Twins manager Ron Gardenhire, left, and General Manager Terry Ryan spoke at a news conference announcing Gardenhire's two-year contract extension at Target Field on Monday afternoon.
Jeff Wheeler, Star Tribune
Rand: Putting the past in the past
- October 1, 2013 - 6:39 AM
The similarity between the news conferences at Target Center and Target Field on Monday did not end with the corporate name on each building.
Despite two completely different events — media day at the dawn of a new season for the Timberwolves and the announcement that Ron Gardenhire agreed to a two-year contract extension one day after his Twins wrapped up their third consecutive season with at least 96 losses — the message was the same: the past is the past, and let’s not dwell on it.
The Wolves are eager to forget about last season, in which 341 “man games” were lost to injury — including extensive time by Kevin Love, Ricky Rubio and Nikola Pekovic. The team started with high hopes but maladies ravaged that optimism. With this week’s news that Chase Budinger, who missed much of last year because of a left knee injury, is having trouble with the same knee, it’s tempting to wonder if the Wolves are headed down a similar path this season (or even if they are downright cursed).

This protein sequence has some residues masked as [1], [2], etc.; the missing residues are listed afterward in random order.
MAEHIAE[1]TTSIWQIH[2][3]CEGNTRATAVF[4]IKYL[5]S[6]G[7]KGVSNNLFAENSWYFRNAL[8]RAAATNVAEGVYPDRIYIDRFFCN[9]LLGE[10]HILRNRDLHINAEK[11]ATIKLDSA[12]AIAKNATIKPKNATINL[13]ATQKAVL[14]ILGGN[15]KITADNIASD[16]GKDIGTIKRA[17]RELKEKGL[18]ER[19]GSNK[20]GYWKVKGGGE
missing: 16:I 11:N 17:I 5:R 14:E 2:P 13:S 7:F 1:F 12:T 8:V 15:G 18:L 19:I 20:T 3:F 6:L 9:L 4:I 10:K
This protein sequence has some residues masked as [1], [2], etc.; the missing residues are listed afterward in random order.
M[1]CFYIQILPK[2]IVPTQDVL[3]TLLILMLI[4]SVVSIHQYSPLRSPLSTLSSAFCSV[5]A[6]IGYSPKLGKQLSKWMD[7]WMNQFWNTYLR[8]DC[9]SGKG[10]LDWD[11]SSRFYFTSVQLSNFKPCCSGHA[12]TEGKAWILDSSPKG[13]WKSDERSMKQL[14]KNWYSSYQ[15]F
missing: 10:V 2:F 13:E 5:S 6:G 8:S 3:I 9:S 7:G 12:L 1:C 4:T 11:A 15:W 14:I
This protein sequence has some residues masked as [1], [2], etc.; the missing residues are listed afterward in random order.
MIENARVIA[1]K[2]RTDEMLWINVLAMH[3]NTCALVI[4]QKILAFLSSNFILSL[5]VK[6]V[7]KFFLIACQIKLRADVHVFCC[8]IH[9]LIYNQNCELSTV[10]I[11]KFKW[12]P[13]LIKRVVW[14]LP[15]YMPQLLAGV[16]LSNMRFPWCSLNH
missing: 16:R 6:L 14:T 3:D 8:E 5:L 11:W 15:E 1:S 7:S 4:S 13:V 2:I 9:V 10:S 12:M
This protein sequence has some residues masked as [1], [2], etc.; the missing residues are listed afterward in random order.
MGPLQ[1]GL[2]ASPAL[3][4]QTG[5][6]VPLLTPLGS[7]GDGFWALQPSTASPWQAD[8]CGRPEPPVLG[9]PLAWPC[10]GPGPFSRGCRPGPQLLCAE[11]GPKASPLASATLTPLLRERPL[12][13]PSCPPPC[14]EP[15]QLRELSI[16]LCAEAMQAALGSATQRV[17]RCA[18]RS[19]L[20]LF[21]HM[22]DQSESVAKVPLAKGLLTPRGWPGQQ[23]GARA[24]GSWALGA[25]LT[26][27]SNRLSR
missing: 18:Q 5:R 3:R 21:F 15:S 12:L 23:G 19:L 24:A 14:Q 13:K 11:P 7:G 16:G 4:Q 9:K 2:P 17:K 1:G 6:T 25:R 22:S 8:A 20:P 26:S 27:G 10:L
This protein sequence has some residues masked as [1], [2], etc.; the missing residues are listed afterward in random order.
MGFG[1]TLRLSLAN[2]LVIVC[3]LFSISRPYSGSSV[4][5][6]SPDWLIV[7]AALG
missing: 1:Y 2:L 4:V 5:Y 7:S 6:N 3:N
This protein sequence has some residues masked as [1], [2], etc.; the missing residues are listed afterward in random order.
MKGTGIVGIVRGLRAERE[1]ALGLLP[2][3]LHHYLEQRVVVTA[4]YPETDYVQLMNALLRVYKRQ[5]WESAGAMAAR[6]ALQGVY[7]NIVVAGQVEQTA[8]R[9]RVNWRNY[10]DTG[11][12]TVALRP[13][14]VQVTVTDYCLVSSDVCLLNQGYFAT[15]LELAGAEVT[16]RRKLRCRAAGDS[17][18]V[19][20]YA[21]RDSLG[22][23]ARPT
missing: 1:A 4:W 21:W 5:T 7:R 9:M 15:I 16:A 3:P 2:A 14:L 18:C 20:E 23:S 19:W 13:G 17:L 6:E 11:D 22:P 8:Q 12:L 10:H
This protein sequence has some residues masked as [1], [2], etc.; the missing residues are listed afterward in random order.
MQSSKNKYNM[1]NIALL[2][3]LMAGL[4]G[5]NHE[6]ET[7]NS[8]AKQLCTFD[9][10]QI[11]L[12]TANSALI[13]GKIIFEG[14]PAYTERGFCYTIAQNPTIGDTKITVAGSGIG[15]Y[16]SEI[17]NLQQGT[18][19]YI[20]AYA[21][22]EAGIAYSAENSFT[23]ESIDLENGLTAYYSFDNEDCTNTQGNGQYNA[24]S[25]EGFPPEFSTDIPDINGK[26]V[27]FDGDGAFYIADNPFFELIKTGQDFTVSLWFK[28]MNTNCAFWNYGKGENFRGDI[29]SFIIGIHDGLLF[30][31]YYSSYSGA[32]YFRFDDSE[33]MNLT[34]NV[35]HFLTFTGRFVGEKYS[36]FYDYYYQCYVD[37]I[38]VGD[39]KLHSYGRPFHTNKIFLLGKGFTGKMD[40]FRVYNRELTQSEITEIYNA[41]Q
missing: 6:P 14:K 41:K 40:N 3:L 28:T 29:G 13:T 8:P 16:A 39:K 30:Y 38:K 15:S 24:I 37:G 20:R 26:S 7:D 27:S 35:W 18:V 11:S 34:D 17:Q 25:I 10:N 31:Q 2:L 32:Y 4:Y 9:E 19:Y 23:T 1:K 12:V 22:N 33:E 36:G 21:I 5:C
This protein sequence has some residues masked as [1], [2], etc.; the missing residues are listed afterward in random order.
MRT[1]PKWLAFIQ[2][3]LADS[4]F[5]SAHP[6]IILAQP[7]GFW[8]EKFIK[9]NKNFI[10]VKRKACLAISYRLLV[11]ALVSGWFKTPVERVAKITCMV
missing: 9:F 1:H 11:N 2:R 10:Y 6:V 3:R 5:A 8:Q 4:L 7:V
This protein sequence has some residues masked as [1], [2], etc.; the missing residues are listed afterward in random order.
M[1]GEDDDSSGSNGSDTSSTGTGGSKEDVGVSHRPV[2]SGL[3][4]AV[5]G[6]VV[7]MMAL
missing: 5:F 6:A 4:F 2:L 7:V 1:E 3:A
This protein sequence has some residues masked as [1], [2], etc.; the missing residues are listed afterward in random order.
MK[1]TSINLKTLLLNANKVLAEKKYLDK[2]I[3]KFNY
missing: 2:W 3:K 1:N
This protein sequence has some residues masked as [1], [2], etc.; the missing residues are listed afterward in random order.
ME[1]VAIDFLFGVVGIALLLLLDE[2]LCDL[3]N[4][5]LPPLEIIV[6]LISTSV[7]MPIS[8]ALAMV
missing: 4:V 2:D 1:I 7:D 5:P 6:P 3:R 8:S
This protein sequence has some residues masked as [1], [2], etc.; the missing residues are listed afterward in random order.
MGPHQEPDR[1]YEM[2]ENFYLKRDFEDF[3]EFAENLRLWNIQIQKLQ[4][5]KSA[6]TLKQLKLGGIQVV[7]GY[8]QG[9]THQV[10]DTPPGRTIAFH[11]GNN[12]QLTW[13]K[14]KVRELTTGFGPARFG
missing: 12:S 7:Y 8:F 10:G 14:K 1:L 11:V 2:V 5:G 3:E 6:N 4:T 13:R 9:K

“We all know what happened last year, and we just want to move forward and take care of the unfinished business,” Love said early in his session with reporters, one of many times he would express that same theme.
Said coach Rick Adelman: “I feel bad for [Budinger]and I really don’t want it to become a trend. With last year it really became a trend.”
A couple hours later, Twins officials weren’t quite running from the past. They acknowledged how frustrations have mounted in their offices and in the Target Field seats as losses have piled up. But their message, too, was that of trying to wipe the slate clean and fix what has been broken.
“Ultimately, we need to win games at the major league level,” Twins President Dave St. Peter said. “I can tell you, at least from my point of view, in my discussions with ownership, I know this: I know we have the right baseball people in place. They’ve done it before, and I’m confident they’ll do it again.”
It’s hard to say if either team will be basking in their performance a year from now, but we’ll say this: the Twins’ have the steeper climb. It’s easier to fix broken bones than everything that is broken with the Twins.
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